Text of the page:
Tips for the English as a Second Language Student – Part 1

It has been my pleasure through the years to teach International Students. I am not speaking of teaching ESL but of teaching writing to International students whose first language is not English. These students are special to me for several reasons. First of all, they must pass Standardized ~English tests to be accepted into Colleges and Universities. The grammar and punctuation required is quite difficult. Also, they pay about three times the tuition of a native Canadian. They must save and spend much money to come to study here. Sometimes, they have no family or friends until they begin making them once they get here. They are choosing to immerse themselves in English so they can excel and achieve success in their careers.

Any teacher who has had these types of students notices them because they are always trying to improve. If they have made an error, they want to know how to correct it. They usually ask for resources or tips. It is for these types of students this blog is written for.

How to Improve in your English Immersion Experience

1. Keep an ongoing journal – write down any new words that you hear throughout the day. Try to copy the exact phrase – not just the word. If possible ask for clarification of the meaning. If it is not appropriate, later ask a friend or colleague for a definition. Use your dictionary to get a clear meaning.Try to learn at least 1 new word each day.

2. Keep a pronunciation journal – If possible get a voice recorder and tape yourself speaking certain words that you want to add to your vocabulary. You can always google a pronunciation dictionary for correct annunciation but you yourself should also practice the words until you can pronounce them with ease.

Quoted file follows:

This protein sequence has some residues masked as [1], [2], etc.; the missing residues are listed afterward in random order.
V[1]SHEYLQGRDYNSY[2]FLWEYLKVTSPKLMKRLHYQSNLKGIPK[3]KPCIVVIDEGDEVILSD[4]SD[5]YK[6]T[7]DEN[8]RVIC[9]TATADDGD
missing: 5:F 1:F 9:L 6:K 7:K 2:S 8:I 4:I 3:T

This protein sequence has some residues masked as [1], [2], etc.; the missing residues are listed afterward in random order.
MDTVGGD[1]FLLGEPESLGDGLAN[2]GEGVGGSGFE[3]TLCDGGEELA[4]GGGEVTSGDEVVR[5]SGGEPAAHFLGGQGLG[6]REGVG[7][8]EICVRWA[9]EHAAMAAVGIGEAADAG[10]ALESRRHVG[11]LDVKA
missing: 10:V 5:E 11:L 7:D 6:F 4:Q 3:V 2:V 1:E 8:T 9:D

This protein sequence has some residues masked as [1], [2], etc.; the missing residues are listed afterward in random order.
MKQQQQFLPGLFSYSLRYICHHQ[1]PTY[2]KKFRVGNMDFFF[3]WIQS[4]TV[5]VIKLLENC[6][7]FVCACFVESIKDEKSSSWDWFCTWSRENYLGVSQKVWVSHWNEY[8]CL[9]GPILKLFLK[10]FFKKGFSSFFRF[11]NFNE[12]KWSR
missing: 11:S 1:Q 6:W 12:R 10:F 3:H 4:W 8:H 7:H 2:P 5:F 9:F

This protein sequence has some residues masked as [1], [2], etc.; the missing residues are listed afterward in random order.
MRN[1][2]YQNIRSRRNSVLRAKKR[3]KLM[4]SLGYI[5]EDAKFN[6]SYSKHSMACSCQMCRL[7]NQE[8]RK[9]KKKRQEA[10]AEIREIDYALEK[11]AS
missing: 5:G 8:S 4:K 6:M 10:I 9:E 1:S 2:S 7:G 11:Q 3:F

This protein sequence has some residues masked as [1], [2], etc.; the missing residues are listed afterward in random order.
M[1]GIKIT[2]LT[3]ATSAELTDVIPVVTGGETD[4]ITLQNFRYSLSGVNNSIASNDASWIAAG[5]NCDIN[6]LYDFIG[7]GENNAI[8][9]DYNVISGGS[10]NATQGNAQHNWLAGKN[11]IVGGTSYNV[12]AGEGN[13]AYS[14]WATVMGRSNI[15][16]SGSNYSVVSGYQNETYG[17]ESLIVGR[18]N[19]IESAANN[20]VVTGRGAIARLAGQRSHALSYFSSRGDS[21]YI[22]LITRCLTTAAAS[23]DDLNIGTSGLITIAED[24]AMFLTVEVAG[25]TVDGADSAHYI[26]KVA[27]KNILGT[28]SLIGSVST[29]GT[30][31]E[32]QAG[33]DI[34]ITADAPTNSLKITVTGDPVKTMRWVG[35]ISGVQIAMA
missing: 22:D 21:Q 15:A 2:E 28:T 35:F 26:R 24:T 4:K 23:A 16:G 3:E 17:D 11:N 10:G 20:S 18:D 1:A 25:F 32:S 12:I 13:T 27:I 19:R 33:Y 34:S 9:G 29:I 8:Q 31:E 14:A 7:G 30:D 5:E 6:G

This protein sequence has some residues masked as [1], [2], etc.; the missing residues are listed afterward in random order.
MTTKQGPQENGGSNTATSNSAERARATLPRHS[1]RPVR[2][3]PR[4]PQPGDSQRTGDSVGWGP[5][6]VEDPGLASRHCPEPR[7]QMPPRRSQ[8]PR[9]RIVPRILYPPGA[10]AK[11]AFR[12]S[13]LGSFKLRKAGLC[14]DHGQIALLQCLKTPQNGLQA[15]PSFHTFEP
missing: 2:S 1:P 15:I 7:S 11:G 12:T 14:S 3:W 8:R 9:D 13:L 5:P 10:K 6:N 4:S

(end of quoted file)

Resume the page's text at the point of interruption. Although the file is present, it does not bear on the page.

3. Watch/ Listen to the news in your region. Usually national news such as CBC or CNN or BBC World News are excellent in their pronunciation and grammar. This is excellent practice for speaking proper English.

4. Try to make a Canadian friend in your class. It can be as simple as asking to borrow a note. Try to improve your vocabulary by speaking to students whose first language is English. You will find most people to be friendly and willing to communicate. It is through oral communication you can best learn and use your English skills. You may make a friend that is more than an acquantance this way and not only improve your conversational English but also enrich your life experience.

5. Explore your city. Shop, go to the movies, attend interesting events to you. The key is try to do it without someone who speaks your native language fluently. The alternative, is you may go with an ESL friend but both promise to speak only English during your day. By participating in the events interesting to you and literally surrounding yourself by English speakers, you will pick up much information not possible in school alone. Example, phrases appropriate for sporting events or musuems or concerts.

Enjoy your Canadian experience!

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